The European Union has begun legal action against Germany, Britain, and five other member states for failing to police emissions- test cheating by carmakers after the Volkswagen diesel scandal.
Amid mounting frustration in Brussels over what EU officials see as governments colluding with the powerful car industry, the European Commission is wielding its biggest available stick in an attempt to force nations to clamp down on diesel cars spewing health-harming nitrogen oxide (NOx) pollution.
German officials — who say EU law is poorly framed — had expected Brussels to stop short of confronting the EU’s leading power and by far its biggest car manufacturer, at a time when the unity of the bloc is being challenged by eurosceptics and Britain’s vote to leave.
Yesterday’s action is a sign that the EU executive, under pressure from the European Parliament, is keen to prove its worth to voters.
Germany, Britain, Spain and Luxembourg stand accused of failing to impose the kind of penalties Volkswagen has faced in the US over its use of illegal “defeat device” software to mask real-world NOx emissions blamed for respiratory illnesses and early deaths.
Reacting to the announcement, German transport minister Alexander Dobrindt said: “Germany is the only European country to have implemented a comprehensive list of measures to prevent unauthorised use of defeat devices.”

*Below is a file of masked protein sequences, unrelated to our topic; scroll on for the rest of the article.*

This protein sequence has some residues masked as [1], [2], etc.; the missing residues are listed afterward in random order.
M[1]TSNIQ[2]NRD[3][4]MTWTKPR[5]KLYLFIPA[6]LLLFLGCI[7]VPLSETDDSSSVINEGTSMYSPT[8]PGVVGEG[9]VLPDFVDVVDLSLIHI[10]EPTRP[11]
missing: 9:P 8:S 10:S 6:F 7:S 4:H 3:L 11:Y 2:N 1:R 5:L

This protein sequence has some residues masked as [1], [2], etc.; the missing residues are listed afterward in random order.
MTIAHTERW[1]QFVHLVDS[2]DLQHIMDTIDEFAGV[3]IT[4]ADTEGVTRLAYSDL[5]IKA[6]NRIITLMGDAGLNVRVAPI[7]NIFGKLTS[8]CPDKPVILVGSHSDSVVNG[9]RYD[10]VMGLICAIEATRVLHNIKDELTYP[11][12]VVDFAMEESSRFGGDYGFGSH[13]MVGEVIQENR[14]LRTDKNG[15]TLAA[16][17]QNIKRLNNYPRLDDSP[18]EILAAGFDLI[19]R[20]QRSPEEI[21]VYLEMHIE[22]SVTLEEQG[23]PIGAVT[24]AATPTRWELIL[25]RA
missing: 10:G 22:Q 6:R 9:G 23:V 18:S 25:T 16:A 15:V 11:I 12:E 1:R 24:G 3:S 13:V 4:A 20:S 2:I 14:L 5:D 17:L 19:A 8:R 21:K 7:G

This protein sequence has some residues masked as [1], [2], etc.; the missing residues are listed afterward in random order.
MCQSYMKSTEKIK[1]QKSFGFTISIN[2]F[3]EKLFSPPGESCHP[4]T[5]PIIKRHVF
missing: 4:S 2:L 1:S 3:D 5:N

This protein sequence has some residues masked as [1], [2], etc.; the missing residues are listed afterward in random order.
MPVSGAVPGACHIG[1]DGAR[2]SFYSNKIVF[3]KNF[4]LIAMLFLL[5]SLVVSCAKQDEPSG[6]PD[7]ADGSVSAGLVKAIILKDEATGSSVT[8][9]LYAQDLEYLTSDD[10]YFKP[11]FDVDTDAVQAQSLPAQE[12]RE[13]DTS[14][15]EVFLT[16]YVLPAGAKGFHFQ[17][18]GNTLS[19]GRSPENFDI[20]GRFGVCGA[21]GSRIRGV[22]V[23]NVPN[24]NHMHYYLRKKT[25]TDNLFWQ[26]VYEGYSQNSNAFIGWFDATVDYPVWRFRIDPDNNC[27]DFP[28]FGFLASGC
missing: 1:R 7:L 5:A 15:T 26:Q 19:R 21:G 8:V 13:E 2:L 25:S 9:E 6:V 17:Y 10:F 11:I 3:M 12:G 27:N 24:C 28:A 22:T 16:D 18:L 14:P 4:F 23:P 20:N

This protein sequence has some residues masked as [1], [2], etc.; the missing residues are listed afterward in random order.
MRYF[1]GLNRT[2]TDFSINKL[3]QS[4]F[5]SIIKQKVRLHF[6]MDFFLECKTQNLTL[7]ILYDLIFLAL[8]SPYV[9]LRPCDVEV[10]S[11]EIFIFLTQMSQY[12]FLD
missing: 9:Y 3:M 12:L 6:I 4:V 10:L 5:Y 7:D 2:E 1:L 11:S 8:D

Britain enacted legislation to tackle emissions test manipulations in 2009, a spokesman for its transport ministry said. “The UK will be responding in the strongest possible terms [to the EU action],” he said.
Officials from Spain and Luxembourg could not be reached for comment.
The commission also accuses Berlin and London of refusing to share the details of suspicious findings revealed by national investigations into the ‘dieselgate’ scandal — without which it cannot carry out a supervisory role.
“This goes far beyond Volkswagen”, said an EU source, saying officials had more cases planned in a push to force cars spewing up to five times legal NOx limits off the road. Yesterday’s notice is the first step in what is known as infringement procedures, allowing the EU to ensure the bloc’s 28 nations abide by agreed EU-wide regulations.
Member states have two months to respond. If they fail to do so convincingly, the EU may take them to the EU court in Luxembourg.
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